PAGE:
While it’s not as widespread in its reach as the Little Free Library movement, New York City’s Uni Project is also putting books into the hands of readers – with pop-up open-air reading rooms in the city’s public spaces. Mobile structures set up in parks, plazas, and closed-off streets unfold to reveal shelves for books and contain benches for sitting while reading under the supervision of the Uni Project’s staff and volunteers, who are for the most part educators and librarians. Unlike the Little Free Library, the Uni Project’s books do not circulate, but are read on the premises. To date the Uni Project has traveled around four of New York City’s five boroughs, partnering in every location with a local community organization or library and prioritizing underserved neighborhoods.
“We’ve always wanted to go everywhere and Staten Island is the last borough on our list,” explained Sam Davol, the 501-c-3 nonprofit’s executive director, noting that, despite the logistical challenges of transporting a pop-up reading room from the Uni Project’s SoHo headquarters to New York City’s least accessible borough, arrangements are being made to set up in a park there sometime this year.
It has also provided reading room kits for other organizations to use in their own literacy outreach efforts, including the Brooklyn and Queens public libraries, libraries in France and Australia, and the Seattle Public Library. A science reading station with an Uni tower of books is currently installed inside the Brooklyn Public Library through January.
“We’ve served thousands of patrons and have been observed by thousands more in passing,” Davol said; the Uni Project was founded by him and his wife, Leslie Davol, in 2011 after they’d operated a similar organization in Boston from 2006 to 2010. “The point is to read and enjoy books in public with others. People are transformed into readers on a kind of stage, and neighborhoods are transformed into places where the value of reading and learning is recognized, promoted, and shared.”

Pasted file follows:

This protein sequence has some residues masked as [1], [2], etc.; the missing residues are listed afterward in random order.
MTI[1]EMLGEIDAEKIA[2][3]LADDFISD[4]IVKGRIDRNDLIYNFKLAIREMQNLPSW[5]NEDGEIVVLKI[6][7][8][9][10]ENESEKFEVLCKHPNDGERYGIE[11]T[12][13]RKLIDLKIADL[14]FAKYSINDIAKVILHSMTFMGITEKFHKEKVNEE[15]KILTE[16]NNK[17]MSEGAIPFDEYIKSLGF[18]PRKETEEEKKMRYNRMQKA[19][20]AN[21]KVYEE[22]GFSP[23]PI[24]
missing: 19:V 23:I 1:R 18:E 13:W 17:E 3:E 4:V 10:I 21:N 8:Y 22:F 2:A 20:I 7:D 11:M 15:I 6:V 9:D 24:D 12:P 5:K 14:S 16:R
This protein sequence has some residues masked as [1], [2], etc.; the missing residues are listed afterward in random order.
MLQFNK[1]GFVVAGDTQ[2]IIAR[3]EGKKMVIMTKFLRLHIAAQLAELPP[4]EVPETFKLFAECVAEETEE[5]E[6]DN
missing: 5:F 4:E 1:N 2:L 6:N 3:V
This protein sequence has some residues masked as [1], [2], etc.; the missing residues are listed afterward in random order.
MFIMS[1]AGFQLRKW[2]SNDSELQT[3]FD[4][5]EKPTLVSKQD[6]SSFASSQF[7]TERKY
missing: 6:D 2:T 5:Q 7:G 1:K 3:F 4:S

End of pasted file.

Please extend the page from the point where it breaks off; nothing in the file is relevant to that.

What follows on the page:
The Uni Project provided 430 hours of reading time on 107 separate occasions in 26 different neighborhoods in 2014, mostly in Manhattan, Brooklyn, and Queens). Mobile reading rooms have included one set up under the 7 train line in Queens and another at a hip-hop concert in the Bronx. Recently, the Uni Project partnered with the National Book Foundation in the Great Book Giveaway on November 19, during which Neil Gaiman and Daniel Handler stood beside Uni Project carts parked in Manhattan’s Washington Square Park, giving away copies of National Book Award finalists to hundreds of readers who stood in line for hours in the bitter cold to receive a book from the two authors.
The Uni Project owns its collection of books, with some of them donated by such organizations as the Metropolitan Museum of Art, New York Hall of Science, and 826NYC. The Uni Project inaugurated its first artist-in-residence this past October, inviting a young illustrator to sketch scenes at the reading rooms. In 2015, the Project intends to supplement its book collection by adding puzzles and drawing materials to the mix.